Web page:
What role do early childhood experiences in nearby nature play in the formation of brain architecture? It’s time for science to ask that question.
In January, New York Times columnist Nicholas Kristof reported on the American Academy of Pediatrics’ “landmark warning that toxic stress can harm children for life.” This was, he wrote, a “’policy statement’ from the premier association of pediatricians, based on two decades of scientific research,” and he added that the statement “has revolutionary implications for medicine and for how we can more effectively chip away at poverty and crime.”
Understanding the “plasticity” of the brain is a key to this relatively new approach. While genetics are responsible for the brain’s basic foundation, its architecture – structure and connections – can literally be shaped by factors outside the body.
From conception through early childhood, brain architecture is particularly malleable and influenced by environment and relationships with primary caregivers, including toxic stress caused by abuse or chronic neglect. By interfering with healthy brain development, such stress can undermine the cognitive skills and health of a child, leading to learning difficulty and behavior problems, as well as psychological and behavior problems, heart disease, obesity, diabetes and other physical ailments later in life.
“We’re beginning to get a pretty compelling biological model of why kids who have experienced adversity have trouble learning,” according to Jack Shonkoff, a pediatrician and director of the Center on the Developing Child at Harvard. “You can modify behavior later, but you can’t rewire disrupted brain circuits,” he told Kristof. Does this mean that brain development stops at age three? No. Original circuits may be disrupted, but the brain does have a remarkable ability to create neural detours throughout a lifetime, especially during periodic windows of brain-development opportunity. So don’t write off teen-agers or the rest of us. Still, neuroscientists believe that it’s vastly better to get brain circuitry right the first time, during the first years of life.
To reduce toxic stress in early childhood, Shonkoff and others call for early intervention, including home visitation by childcare experts to vulnerable women pregnant for the first time. Kristof reports on one such program: “The nurse warns against smoking and alcohol and drug abuse, and later encourages breast-feeding and good nutrition, while coaxing mothers to cuddle their children and read to them. This program continues until the child is 2.” In addition, better urban design and public health and economic policies could relieve toxic stresses caused by excessive noise, pollution, traffic, the threat of crime, and unemployment.
Unfortunately, researchers have not focused on the impact a child’s attachment to the natural world may have on brain development. On related fronts, here’s what we do know.
A growing body of primarily correlative evidence suggests that, even in the densest urban neighborhoods, negative stress, obesity and other health problems are reduced and psychological and physical health improved when children and adults experience more nature in their everyday lives. These studies suggest that nearby nature can also stimulate learning abilities and reduce the symptoms of attention deficit hyperactivity disorder, and we know that therapies using gardening or animal companions do improve psychological health. We also know that parks with the richest biodiversity appear to have a positive impact on psychological well-being and social bonding among humans.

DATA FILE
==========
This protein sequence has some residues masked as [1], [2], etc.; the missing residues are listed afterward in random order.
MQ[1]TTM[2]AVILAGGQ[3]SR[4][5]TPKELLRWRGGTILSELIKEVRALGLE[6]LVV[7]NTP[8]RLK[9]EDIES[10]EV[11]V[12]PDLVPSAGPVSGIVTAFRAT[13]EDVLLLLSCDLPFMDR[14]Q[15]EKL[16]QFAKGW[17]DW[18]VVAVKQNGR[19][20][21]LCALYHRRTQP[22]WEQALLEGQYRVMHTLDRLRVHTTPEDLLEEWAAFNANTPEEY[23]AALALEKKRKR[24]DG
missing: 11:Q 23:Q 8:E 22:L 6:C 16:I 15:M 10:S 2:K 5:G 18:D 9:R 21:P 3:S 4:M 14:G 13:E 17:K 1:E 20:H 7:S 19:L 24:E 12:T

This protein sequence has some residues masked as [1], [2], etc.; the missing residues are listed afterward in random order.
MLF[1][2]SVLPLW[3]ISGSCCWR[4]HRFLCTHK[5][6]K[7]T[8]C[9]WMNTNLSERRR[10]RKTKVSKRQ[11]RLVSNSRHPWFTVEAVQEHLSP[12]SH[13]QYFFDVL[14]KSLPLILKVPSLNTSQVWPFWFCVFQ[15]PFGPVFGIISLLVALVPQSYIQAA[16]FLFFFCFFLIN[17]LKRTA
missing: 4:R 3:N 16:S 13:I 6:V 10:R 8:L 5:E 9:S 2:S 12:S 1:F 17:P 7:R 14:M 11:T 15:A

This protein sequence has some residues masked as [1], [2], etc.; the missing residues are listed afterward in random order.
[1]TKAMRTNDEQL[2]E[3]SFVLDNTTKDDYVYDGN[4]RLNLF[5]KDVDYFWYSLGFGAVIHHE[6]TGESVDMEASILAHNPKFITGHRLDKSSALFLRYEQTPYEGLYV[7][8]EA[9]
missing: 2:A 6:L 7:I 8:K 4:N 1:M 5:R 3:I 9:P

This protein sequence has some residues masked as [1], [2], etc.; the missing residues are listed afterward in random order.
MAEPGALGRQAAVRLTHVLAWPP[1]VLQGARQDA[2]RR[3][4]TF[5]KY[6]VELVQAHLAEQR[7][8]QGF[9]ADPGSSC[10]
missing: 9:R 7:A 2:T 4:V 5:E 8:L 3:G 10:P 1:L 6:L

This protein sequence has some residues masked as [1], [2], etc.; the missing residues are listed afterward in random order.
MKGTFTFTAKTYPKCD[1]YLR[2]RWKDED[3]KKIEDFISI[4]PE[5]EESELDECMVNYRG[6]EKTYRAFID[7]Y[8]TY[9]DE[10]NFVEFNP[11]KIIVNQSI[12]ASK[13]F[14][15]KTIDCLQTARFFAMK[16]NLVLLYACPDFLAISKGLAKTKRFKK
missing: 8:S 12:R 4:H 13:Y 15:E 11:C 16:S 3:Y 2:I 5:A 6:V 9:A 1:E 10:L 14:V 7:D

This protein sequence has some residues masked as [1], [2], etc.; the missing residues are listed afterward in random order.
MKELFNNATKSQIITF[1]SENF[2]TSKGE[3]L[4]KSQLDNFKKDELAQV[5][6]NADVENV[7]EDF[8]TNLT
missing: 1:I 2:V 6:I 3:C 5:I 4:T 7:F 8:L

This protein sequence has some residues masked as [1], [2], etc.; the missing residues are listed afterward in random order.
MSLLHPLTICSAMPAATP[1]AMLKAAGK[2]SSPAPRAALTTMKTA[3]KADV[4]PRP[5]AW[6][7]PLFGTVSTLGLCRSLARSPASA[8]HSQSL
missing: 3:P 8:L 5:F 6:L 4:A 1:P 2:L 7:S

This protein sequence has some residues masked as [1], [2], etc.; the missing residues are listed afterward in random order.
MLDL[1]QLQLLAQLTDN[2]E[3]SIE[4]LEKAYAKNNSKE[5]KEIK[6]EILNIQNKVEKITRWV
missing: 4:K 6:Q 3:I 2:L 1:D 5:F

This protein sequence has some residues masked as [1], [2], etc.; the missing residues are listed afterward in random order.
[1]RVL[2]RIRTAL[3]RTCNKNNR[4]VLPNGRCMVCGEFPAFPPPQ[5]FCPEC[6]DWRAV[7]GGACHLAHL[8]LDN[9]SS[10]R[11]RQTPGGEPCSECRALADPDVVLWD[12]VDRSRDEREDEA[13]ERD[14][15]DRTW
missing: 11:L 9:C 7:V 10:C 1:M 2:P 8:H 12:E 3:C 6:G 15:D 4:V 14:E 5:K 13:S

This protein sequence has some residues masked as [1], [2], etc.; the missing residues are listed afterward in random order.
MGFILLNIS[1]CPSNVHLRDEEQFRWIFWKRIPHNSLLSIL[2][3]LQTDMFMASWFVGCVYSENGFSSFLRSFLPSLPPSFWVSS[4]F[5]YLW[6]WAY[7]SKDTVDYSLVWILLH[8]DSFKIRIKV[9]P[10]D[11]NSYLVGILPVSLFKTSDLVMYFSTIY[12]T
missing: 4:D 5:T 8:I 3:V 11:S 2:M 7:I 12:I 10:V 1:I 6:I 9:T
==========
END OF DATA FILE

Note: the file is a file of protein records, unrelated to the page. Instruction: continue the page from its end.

While we can’t say with certainty that these influences play a direct role in early brain development, it’s fair to suggest that the presence of nature can soften the blow of toxic stress in early childhood and throughout our lives. It’s understandable that researchers have yet to explore the natural world’s impact on brain development because the topic itself is rather new. Also, scientists have a hard time coming up with an agreed-upon definition of nature – or of life itself.
Several years ago, I worked with the Center on the Developing Child, then associated with Brandeis University, to help with communications. When I would ask the neuroscientists how the natural world itself affects brain development, they in turn would ask, rhetorically, “How do you define nature?” Ironically, these same scientists were simulating more “natural” conditions for control groups of animal subjects in their labs. Defining nature may be a scientific stumbling block, but it shouldn’t be an insurmountable problem.
For all of human history and prehistory, experience in the natural world has helped shape our species, including our brains. That huge and ongoing influence cannot be ignored.
So here are a few questions to challenge neuroscientists and other researchers to explore these questions: What is nature’s role in reducing toxic stress early in life and improving parent-child attachment? Does disconnection from nature help cause toxic stress? What is already being done by people in vulnerable neighborhoods to create more naturally nurturing environments? Are proliferating community gardens, especially in urban neighborhoods, already having a positive impact on early childhood development, including brain development? And could one form of early intervention be to assure early, positive childhood experiences in the natural world?
It’s time for science to ask these questions, and more, about the shaping of young brains. Defining nature will be the easy part.
is Chairman Emeritus of Richard LouvThe Children and Nature Network and the author of “THE NATURE PRINCIPLE: Reconnecting with Life in a Digital Age” and “LAST CHILD IN THE WOODS: Saving Our Children from Nature-Deficit Disorder.”
Photo by R.L.